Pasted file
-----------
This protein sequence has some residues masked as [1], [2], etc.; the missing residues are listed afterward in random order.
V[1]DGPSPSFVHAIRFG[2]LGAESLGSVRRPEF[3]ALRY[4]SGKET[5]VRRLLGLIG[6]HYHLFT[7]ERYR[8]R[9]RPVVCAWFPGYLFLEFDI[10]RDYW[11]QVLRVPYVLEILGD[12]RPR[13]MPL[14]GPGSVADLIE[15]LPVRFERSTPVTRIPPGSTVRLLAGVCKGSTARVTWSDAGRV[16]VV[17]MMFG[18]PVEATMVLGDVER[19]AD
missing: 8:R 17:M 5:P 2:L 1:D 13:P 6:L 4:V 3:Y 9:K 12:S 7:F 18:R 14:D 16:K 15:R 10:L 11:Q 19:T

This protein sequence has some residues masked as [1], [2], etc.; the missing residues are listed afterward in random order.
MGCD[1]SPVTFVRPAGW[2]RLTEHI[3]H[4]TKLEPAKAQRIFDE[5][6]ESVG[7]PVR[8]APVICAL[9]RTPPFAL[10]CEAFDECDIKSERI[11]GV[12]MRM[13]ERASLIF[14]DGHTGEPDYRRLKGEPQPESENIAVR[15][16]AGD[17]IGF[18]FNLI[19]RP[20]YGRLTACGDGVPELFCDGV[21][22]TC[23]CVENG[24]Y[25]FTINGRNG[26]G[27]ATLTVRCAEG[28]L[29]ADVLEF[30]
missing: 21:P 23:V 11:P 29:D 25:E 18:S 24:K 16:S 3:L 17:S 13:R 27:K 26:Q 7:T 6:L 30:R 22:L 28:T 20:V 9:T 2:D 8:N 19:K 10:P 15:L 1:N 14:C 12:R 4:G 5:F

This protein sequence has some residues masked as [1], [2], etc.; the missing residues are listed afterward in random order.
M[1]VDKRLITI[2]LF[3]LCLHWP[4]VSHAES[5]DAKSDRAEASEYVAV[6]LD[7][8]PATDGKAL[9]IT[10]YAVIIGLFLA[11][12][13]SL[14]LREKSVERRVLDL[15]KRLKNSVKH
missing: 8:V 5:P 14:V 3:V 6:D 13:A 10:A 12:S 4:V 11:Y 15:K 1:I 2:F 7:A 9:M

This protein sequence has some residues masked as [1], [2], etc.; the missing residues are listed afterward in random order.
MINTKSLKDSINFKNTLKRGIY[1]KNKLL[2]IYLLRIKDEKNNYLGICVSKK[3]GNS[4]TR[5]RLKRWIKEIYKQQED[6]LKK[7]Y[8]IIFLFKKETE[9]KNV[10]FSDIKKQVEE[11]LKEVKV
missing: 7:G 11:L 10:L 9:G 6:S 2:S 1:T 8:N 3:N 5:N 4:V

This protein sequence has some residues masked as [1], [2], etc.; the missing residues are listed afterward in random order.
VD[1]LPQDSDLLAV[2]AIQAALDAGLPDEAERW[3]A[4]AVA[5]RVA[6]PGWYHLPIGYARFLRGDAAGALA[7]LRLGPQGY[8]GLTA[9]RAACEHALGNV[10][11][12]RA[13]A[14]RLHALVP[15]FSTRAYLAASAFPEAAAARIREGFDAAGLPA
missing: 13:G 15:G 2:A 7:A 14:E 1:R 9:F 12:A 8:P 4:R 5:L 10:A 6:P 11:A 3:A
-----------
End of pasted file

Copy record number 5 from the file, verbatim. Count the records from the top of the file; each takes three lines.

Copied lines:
This protein sequence has some residues masked as [1], [2], etc.; the missing residues are listed afterward in random order.
VD[1]LPQDSDLLAV[2]AIQAALDAGLPDEAERW[3]A[4]AVA[5]RVA[6]PGWYHLPIGYARFLRGDAAGALA[7]LRLGPQGY[8]GLTA[9]RAACEHALGNV[10][11][12]RA[13]A[14]RLHALVP[15]FSTRAYLAASAFPEAAAARIREGFDAAGLPA
missing: 13:G 15:G 2:A 7:A 14:E 1:R 9:F 12:A 8:P 4:R 5:L 10:A 6:P 11:A 3:A